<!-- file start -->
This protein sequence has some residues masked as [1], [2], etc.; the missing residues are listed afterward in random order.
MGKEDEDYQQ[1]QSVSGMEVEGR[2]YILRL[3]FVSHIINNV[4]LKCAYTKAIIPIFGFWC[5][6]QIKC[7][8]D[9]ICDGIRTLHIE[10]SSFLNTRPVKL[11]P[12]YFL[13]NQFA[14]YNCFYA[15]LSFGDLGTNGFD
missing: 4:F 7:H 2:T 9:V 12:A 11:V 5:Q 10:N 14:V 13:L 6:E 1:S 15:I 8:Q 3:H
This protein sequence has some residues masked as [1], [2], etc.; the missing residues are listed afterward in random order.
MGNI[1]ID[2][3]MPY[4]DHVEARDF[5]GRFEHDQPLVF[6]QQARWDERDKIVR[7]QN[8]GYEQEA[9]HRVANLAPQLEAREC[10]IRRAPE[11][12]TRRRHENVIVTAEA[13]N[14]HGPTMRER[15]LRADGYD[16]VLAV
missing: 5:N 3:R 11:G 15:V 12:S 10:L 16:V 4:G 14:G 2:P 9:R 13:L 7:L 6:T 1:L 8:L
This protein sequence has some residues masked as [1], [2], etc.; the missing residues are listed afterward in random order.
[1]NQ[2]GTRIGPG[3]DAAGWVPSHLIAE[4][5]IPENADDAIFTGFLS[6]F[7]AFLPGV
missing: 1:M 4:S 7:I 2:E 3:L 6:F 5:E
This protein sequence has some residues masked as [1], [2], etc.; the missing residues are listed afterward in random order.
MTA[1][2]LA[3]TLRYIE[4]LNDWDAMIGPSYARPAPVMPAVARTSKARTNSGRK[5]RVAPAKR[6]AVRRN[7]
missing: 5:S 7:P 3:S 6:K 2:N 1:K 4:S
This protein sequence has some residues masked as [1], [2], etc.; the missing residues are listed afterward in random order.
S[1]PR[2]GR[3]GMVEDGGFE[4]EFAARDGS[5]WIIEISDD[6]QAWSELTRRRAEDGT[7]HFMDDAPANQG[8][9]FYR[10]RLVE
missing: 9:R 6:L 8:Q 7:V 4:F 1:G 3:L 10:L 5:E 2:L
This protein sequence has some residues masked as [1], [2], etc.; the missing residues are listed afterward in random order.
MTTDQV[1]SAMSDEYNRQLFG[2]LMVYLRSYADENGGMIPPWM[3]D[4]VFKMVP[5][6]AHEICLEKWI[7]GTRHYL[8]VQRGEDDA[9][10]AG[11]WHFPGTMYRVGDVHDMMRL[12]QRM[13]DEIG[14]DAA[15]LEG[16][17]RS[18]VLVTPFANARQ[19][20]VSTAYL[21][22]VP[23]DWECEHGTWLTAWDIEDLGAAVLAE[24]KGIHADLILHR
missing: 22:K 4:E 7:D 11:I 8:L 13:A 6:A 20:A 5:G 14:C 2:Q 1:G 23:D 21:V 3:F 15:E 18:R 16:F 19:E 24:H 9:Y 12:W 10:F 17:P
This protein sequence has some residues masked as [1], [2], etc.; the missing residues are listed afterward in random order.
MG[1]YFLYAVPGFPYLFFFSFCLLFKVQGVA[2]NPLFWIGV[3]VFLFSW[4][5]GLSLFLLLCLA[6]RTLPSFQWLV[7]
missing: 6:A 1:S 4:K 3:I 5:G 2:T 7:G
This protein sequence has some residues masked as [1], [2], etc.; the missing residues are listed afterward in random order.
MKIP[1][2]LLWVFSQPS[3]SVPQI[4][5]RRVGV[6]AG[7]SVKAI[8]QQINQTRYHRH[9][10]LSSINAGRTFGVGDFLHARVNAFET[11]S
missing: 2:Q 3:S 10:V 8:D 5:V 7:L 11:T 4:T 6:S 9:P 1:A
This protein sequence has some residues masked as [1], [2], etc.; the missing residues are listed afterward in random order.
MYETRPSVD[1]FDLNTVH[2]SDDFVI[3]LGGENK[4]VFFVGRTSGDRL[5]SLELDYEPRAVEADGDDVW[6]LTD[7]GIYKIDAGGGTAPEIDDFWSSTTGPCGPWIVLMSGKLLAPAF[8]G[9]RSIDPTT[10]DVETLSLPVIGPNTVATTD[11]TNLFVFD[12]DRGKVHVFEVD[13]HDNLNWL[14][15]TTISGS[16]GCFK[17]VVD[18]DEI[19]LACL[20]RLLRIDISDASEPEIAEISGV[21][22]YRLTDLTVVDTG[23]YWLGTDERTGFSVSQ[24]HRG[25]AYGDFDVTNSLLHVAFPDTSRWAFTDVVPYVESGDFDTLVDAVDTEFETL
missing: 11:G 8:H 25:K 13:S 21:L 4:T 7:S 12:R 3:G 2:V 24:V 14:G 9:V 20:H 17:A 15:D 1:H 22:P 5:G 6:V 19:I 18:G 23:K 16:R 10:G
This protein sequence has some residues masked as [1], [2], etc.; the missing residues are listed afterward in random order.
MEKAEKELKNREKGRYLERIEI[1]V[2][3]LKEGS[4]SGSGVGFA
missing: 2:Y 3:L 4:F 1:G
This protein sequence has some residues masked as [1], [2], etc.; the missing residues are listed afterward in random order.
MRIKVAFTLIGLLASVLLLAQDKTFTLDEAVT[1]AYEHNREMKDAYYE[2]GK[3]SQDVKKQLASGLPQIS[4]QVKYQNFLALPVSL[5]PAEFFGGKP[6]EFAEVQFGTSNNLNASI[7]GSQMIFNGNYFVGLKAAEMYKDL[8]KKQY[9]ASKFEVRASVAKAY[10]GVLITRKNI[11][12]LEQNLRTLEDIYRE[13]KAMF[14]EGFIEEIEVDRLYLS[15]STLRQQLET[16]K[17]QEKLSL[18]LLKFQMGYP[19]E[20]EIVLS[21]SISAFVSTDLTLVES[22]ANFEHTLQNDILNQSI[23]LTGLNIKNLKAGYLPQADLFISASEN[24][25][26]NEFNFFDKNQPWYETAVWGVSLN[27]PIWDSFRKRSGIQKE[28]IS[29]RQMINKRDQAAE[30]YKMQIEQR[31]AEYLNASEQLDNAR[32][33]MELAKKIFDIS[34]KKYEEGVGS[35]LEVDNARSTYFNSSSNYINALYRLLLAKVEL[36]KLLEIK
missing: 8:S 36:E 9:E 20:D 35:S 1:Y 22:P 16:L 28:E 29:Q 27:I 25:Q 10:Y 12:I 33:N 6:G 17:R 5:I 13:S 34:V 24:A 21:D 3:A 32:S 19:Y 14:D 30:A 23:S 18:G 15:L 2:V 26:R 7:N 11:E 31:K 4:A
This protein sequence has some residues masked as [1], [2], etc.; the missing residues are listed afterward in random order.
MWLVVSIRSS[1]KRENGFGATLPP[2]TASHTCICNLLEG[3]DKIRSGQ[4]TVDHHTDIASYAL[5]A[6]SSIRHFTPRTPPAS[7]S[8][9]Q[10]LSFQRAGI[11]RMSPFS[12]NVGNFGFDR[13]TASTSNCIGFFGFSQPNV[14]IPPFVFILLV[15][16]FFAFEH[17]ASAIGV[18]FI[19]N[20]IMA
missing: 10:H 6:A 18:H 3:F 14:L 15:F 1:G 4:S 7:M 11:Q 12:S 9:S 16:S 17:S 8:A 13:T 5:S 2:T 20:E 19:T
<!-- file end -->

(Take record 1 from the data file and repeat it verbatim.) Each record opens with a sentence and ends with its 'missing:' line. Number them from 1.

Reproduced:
This protein sequence has some residues masked as [1], [2], etc.; the missing residues are listed afterward in random order.
MGKEDEDYQQ[1]QSVSGMEVEGR[2]YILRL[3]FVSHIINNV[4]LKCAYTKAIIPIFGFWC[5][6]QIKC[7][8]D[9]ICDGIRTLHIE[10]SSFLNTRPVKL[11]P[12]YFL[13]NQFA[14]YNCFYA[15]LSFGDLGTNGFD
missing: 4:F 7:H 2:T 9:V 12:A 11:V 5:Q 10:N 14:V 13:L 6:E 1:S 15:I 8:Q 3:H